American Speech-Language-Hearing Association

Response by Kenneth E. Wolf

Ethics Roundtable: When the Healthcare Plan Limits Care


Kenneth E. Wolf, Ph.D.
Chief, Communicative Sciences and Disorders
King/Drew Medical Center
Associate Professor of Otolaryngology
Assistant Dean for Educational Affairs
Drew University of Medicine and Science
Los Angeles, California

The first reaction upon reading this case study is that poor Mrs. Morgan has the misfortune of being covered by one of those terrible and greedy HMOs that thinks more of their bottom line than they do about their membersL needs. However, this case actually illustrates the need to fully educate the Primary Care Physician (PCP) about the real meaning of the results of the diagnostic tests already ordered, and how use of that information may actually be more cost-effective and lead to a better clinical outcome than the clinical path chosen.

The audiologist could have telephoned the PCP immediately upon obtaining these results and explained that there was a high level of suspicion for retrocochlear pathology. During the conversation, the recommendation for an ABR and an ENT consult could have been made, signaling the potential for a serious medical condition requiring specialty evaluation/intervention. The timing of the telephone call demonstrates to the PCP that the findings call for prompt attention. A written report follows within 24 hours. If there is still resistance after voice-to-voice or face-to-face discussion with the PCP, the audiologist may offer to provide peer-reviewed evidence to support the need for further testing and referral. Recommendations for amplification could have been deferred at this time or qualified with a statement such as "after suspicion of retrocochlear pathology has been removed," again, demonstrating that the medical condition needs action that takes precedent over selling a hearing aid.

If the above fails, the audiologist should appeal it to the Utilization Review (UR) team, or higher body within the HMO. The audiologist should also inform Mrs. Morgan of his concerns and recommend that she see an ENT before further pursuit of amplification. The audiologist runs the risk of irritating the PCP and case manager if he simply tells Mrs. Morgan to ignore what they have told her, however, most PCPs are actually receptive to good information, supported by evidence, especially if it results in improved outcomes and patient satisfaction.

The audiologist may fear that alienating the PCP might reduce or eliminate referrals (but does he really want to be affiliated with a health care organization that does not act in its patientLs best interests?). HMOs cannot "gag" or prevent their providers from telling their patients the truth about their conditions and treatments (even though they tried at one time, and professional codes of ethics and many state statues prohibited it). However, if a provider is viewed as not being a team player or shows excessive use of resources (including referrals and tests that can not be fully justified with contemporary literature), that HMOLs UR may stop or reduce referrals and eventually terminate the contractual agreement.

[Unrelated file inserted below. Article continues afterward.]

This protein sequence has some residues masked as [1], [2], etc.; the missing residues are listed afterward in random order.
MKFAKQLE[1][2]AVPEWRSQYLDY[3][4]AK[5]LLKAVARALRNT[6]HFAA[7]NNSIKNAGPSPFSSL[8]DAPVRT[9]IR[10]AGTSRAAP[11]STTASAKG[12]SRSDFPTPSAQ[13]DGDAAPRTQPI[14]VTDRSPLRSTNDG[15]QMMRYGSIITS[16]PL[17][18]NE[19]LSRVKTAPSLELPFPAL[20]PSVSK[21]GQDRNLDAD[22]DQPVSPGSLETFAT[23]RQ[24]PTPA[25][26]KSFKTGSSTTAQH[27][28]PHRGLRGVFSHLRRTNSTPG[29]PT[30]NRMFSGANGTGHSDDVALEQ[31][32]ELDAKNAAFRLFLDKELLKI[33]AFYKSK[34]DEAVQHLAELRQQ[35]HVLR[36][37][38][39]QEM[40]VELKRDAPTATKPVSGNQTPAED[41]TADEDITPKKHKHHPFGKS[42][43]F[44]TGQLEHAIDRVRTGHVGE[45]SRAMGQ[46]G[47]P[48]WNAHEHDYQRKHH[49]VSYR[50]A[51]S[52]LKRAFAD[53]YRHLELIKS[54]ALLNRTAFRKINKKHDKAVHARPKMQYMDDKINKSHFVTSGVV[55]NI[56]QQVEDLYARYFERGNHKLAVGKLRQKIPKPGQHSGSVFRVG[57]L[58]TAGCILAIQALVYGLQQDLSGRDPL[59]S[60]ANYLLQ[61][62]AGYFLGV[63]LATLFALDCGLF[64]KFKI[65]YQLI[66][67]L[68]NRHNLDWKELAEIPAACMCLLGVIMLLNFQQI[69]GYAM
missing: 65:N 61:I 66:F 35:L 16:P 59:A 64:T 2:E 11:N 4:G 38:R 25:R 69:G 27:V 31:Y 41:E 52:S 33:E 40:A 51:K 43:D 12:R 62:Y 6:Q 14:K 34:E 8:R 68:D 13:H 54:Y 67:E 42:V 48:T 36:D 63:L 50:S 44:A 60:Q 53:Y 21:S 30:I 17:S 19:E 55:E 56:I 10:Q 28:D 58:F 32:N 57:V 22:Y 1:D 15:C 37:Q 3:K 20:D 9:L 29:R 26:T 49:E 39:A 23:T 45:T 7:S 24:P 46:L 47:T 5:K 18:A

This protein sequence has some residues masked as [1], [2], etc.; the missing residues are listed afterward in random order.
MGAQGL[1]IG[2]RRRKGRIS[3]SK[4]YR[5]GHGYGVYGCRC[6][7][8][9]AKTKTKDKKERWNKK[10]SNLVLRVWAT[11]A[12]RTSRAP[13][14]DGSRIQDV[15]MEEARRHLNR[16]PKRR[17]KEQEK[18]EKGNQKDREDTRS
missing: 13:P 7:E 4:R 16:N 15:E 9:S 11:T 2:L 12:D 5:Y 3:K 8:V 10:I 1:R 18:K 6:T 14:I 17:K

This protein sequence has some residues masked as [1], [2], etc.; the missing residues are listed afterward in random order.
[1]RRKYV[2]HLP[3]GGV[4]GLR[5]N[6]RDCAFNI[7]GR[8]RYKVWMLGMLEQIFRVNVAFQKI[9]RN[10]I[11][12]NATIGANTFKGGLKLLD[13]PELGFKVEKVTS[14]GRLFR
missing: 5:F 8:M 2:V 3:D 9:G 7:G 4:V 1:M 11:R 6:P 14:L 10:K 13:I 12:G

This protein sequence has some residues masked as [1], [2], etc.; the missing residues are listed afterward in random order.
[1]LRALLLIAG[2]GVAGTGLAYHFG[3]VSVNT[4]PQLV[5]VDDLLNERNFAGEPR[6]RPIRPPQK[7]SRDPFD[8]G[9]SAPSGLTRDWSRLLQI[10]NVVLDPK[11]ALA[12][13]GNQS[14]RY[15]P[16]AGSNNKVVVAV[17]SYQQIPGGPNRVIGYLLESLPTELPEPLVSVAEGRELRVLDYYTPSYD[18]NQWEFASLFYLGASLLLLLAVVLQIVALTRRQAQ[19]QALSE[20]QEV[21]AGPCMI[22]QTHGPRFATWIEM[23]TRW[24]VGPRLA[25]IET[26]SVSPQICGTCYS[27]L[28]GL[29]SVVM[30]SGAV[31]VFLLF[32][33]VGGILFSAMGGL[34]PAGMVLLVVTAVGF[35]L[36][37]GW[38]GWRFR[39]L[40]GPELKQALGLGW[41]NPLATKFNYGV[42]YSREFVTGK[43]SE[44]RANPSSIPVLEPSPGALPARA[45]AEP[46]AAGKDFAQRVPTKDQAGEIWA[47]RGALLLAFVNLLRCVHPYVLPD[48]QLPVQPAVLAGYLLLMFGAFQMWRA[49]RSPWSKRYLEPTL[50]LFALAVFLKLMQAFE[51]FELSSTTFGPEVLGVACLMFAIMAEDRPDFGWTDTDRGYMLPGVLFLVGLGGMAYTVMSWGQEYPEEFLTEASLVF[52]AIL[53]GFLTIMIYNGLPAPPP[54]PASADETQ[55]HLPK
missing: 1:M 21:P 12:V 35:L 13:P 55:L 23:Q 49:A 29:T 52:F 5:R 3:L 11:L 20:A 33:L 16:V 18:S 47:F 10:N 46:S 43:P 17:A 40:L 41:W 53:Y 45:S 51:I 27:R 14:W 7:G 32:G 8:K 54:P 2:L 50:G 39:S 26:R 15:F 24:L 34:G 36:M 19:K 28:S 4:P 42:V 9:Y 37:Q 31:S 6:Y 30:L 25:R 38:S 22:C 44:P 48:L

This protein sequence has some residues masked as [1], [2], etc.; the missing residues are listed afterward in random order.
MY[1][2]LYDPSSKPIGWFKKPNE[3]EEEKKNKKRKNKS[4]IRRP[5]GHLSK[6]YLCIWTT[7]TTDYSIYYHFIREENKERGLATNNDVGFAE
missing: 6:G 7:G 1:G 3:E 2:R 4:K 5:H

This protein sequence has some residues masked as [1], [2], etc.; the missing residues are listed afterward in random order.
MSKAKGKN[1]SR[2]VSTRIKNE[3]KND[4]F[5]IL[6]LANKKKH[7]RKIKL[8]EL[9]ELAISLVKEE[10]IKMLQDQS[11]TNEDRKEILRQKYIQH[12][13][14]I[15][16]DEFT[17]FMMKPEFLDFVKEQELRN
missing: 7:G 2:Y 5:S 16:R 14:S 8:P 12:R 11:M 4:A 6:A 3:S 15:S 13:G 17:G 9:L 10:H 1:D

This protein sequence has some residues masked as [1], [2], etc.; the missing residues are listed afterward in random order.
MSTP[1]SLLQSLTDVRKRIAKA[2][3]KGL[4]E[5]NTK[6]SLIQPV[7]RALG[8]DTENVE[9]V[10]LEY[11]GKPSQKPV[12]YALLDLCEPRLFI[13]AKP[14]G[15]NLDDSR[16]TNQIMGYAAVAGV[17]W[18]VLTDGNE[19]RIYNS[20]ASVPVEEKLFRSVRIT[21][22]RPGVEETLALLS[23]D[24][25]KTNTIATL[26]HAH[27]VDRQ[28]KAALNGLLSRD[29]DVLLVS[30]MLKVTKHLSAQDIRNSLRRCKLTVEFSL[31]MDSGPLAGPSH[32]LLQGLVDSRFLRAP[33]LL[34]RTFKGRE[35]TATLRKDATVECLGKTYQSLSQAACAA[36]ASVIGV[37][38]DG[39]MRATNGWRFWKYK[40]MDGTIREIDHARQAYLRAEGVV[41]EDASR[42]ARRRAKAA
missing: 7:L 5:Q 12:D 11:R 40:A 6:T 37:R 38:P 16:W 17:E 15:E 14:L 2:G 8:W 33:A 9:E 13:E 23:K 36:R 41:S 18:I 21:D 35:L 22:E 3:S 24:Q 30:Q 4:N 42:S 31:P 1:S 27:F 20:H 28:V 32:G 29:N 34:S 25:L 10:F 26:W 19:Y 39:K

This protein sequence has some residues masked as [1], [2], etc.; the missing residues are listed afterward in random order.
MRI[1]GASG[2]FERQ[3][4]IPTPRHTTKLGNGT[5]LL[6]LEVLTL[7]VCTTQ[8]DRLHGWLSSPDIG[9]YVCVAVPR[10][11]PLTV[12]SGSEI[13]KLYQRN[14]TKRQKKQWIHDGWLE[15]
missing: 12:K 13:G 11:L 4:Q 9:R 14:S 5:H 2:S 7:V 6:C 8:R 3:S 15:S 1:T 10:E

The audiologist's role to the patient is simple: full disclosure of the potential problem and that a retrocochlear problem has not been adequately ruled out. Simply selling a hearing aid because it has been authorized when the audiologist knows, based on clinical data, that this ear has not been established as medically safe, is unacceptable. The audiologist must serve as the patientLs advocate in this case, even if other providers are not, or that there is a potential loss of hearing aid referrals and sales. The consequences of doing so may be negative, but then one must ask themselves if they truly would like this level of service for themselves or their loved ones? If the answer is NO, and I hope it is, then does the audiologist really want to be affiliated with an organization that does business that way? Answering those questions makes it a lot easier to walk away from an unfavorable situation.

Remember, most HMOs, contrary to the anecdotal reports in the popular press, really want their patients to be well treated and satisfied. It is often less expensive to treat a patient fully and adequately early-on, then it is to treat an un- or underserved condition later in the course of disease. Managed care organizations are willing to provide the appropriate diagnostic and treatment services necessary, but in return, they except and demand evidence to support requests and claims. It is our obligation, to our patients, our professions, our colleagues, and our affiliations to provide that data.

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Responses

Annotated Bibliography

 


Related Readings

  1. Brett AS. Relationships between primary care physicians and consultants in managed care. Journal of Clinical Ethics 1997; 8(1): 60-65.
  2. Friedman E. Managed care, rationing and quality: a tangled relationship. Health Affairs 1997; 16(3):174-182.
  3. Hillman AL, Ripley K. Physician financial incentives in managed care: their impact on healthcare for the elderly. American Journal of Managed Care 1995; 1(2): 199-204.
  4. La Puma J. Anticipated changes in the doctor-patient relationship in the managed care and managed competition of the Health Security Act of 1993. Archives of Family Medicine 1994; 3:665-671.
  5. Morreim EH. To tell the truth: disclosing the incentives and limits of managed care. American Journal of Managed Care 1997; 3(2):35-43.

To submit cases or to be added to the list of respondents please contact: Helen Sharp Department of Speech Pathology and Audiology, 307 WJSHC University of Iowa, Iowa City, IA 52242. Phone: 319-335-6596, fax 319-335-8851, e-mail: helen-sharp@uiowa.edu

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